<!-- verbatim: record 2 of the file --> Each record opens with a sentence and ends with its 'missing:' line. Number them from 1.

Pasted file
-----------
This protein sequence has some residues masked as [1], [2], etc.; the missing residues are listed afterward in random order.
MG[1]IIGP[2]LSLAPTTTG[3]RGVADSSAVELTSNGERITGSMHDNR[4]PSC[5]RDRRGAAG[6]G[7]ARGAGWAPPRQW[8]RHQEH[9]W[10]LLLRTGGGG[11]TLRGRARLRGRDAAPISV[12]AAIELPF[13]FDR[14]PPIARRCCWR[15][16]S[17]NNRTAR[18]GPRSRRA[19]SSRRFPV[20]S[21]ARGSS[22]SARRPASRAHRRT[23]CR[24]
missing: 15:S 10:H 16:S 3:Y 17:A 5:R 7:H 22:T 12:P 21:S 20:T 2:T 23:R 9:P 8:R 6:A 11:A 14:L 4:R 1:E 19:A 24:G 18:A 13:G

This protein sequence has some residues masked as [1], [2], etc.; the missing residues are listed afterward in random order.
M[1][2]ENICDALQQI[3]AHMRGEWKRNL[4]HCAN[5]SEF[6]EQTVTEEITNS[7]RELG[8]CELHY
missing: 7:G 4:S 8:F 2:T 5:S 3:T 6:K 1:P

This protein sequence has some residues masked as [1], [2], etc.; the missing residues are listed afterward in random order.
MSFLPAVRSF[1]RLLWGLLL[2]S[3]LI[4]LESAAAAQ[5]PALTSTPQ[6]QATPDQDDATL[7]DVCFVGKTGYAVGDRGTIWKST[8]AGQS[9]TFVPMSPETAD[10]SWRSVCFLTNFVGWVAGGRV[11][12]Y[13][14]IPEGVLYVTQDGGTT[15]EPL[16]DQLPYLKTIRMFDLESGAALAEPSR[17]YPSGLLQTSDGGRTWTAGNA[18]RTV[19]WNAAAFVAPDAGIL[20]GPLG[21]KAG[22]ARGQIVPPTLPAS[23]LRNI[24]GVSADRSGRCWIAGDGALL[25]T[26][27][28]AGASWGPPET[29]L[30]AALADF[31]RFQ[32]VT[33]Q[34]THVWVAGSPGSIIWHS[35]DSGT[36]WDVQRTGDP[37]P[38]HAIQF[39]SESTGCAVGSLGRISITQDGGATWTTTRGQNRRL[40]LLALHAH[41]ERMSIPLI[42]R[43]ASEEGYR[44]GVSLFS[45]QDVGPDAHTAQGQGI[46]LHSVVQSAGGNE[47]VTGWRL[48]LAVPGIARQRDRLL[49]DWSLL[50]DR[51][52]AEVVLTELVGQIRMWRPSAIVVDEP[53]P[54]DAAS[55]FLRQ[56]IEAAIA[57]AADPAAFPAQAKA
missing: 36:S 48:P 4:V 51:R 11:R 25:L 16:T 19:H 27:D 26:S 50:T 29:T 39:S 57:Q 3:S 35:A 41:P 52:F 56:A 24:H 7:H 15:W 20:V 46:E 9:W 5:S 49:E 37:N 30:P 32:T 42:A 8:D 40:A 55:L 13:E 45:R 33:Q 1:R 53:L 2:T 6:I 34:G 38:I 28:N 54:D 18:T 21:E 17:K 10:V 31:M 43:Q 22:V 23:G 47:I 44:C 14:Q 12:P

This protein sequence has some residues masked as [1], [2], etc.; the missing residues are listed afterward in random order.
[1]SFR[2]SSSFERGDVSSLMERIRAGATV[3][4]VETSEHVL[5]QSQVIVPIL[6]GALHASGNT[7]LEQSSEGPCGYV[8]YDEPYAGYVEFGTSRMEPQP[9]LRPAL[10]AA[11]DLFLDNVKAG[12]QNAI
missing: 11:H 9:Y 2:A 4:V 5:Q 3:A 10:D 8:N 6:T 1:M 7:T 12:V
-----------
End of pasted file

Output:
This protein sequence has some residues masked as [1], [2], etc.; the missing residues are listed afterward in random order.
M[1][2]ENICDALQQI[3]AHMRGEWKRNL[4]HCAN[5]SEF[6]EQTVTEEITNS[7]RELG[8]CELHY
missing: 7:G 4:S 8:F 2:T 5:S 3:T 6:K 1:P